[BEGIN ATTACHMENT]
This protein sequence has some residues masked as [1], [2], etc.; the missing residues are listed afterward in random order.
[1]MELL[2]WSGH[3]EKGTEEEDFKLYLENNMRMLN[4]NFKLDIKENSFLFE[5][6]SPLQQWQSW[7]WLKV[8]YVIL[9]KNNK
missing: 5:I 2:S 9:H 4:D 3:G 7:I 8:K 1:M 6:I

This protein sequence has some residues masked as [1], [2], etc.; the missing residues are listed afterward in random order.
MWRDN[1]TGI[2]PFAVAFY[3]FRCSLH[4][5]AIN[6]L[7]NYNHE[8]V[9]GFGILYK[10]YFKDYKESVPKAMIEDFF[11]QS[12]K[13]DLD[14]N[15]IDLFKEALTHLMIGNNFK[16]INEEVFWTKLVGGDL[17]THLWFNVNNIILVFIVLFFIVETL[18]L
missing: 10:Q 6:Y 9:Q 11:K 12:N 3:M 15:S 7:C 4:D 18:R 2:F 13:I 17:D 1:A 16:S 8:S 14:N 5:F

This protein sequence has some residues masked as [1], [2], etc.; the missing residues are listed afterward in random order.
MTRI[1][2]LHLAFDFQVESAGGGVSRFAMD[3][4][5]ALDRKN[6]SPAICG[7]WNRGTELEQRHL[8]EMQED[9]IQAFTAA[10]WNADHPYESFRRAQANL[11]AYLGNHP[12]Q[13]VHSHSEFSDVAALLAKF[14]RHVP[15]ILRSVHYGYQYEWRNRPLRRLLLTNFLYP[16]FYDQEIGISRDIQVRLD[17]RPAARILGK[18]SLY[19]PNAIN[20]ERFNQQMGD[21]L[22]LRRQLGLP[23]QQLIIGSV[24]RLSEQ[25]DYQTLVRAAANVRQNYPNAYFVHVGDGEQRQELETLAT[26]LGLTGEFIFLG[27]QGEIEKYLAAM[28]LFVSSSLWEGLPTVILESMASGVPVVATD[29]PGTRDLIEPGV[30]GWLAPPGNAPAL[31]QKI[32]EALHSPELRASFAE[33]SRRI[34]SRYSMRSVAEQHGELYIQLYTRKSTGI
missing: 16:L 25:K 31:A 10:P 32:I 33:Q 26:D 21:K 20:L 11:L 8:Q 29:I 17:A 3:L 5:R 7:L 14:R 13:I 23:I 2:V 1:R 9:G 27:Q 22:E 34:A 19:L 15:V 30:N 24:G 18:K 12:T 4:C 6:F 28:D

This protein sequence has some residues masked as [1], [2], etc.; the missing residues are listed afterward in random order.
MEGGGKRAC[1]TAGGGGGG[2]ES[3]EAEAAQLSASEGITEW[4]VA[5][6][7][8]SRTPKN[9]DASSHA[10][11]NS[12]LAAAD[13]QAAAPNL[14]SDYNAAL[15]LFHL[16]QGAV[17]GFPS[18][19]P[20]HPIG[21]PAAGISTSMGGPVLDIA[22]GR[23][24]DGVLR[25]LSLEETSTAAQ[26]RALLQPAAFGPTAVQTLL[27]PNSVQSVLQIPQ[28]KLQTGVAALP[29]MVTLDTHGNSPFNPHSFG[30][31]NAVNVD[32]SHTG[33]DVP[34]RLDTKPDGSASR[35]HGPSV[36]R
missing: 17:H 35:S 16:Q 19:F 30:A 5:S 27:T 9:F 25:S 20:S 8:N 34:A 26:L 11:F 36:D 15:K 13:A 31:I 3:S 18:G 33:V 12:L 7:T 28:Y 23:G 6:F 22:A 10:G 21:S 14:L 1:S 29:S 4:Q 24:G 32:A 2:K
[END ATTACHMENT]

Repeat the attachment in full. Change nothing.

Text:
This protein sequence has some residues masked as [1], [2], etc.; the missing residues are listed afterward in random order.
[1]MELL[2]WSGH[3]EKGTEEEDFKLYLENNMRMLN[4]NFKLDIKENSFLFE[5][6]SPLQQWQSW[7]WLKV[8]YVIL[9]KNNK
missing: 5:I 2:S 9:H 4:D 3:G 7:I 8:K 1:M 6:I

This protein sequence has some residues masked as [1], [2], etc.; the missing residues are listed afterward in random order.
MWRDN[1]TGI[2]PFAVAFY[3]FRCSLH[4][5]AIN[6]L[7]NYNHE[8]V[9]GFGILYK[10]YFKDYKESVPKAMIEDFF[11]QS[12]K[13]DLD[14]N[15]IDLFKEALTHLMIGNNFK[16]INEEVFWTKLVGGDL[17]THLWFNVNNIILVFIVLFFIVETL[18]L
missing: 10:Q 6:Y 9:Q 11:K 12:N 3:M 15:S 7:C 4:D 18:R 2:F 13:I 17:D 1:A 16:S 8:S 14:N 5:F

This protein sequence has some residues masked as [1], [2], etc.; the missing residues are listed afterward in random order.
MTRI[1][2]LHLAFDFQVESAGGGVSRFAMD[3][4][5]ALDRKN[6]SPAICG[7]WNRGTELEQRHL[8]EMQED[9]IQAFTAA[10]WNADHPYESFRRAQANL[11]AYLGNHP[12]Q[13]VHSHSEFSDVAALLAKF[14]RHVP[15]ILRSVHYGYQYEWRNRPLRRLLLTNFLYP[16]FYDQEIGISRDIQVRLD[17]RPAARILGK[18]SLY[19]PNAIN[20]ERFNQQMGD[21]L[22]LRRQLGLP[23]QQLIIGSV[24]RLSEQ[25]DYQTLVRAAANVRQNYPNAYFVHVGDGEQRQELETLAT[26]LGLTGEFIFLG[27]QGEIEKYLAAM[28]LFVSSSLWEGLPTVILESMASGVPVVATD[29]PGTRDLIEPGV[30]GWLAPPGNAPAL[31]QKI[32]EALHSPELRASFAE[33]SRRI[34]SRYSMRSVAEQHGELYIQLYTRKSTGI
missing: 16:L 25:K 31:A 10:P 32:I 33:Q 26:D 21:K 20:L 11:L 8:Q 29:I 17:A 3:L 5:R 7:L 14:R 13:I 23:I 2:V 1:R 9:G 27:Q 22:E 34:A 19:L 15:V 30:N 24:G 18:K 12:T 4:C 6:F 28:D

This protein sequence has some residues masked as [1], [2], etc.; the missing residues are listed afterward in random order.
MEGGGKRAC[1]TAGGGGGG[2]ES[3]EAEAAQLSASEGITEW[4]VA[5][6][7][8]SRTPKN[9]DASSHA[10][11]NS[12]LAAAD[13]QAAAPNL[14]SDYNAAL[15]LFHL[16]QGAV[17]GFPS[18][19]P[20]HPIG[21]PAAGISTSMGGPVLDIA[22]GR[23][24]DGVLR[25]LSLEETSTAAQ[26]RALLQPAAFGPTAVQTLL[27]PNSVQSVLQIPQ[28]KLQTGVAALP[29]MVTLDTHGNSPFNPHSFG[30][31]NAVNVD[32]SHTG[33]DVP[34]RLDTKPDGSASR[35]HGPSV[36]R
missing: 17:H 35:S 16:Q 19:F 30:A 5:S 27:T 9:F 25:S 20:S 8:N 34:A 26:L 11:F 36:D 15:K 13:A 31:I 3:S 18:G 33:V 12:L 7:T 28:Y 23:G 6:F 22:A 10:G 21:S 14:L 1:S 29:S 4:Q 24:G 32:A 2:K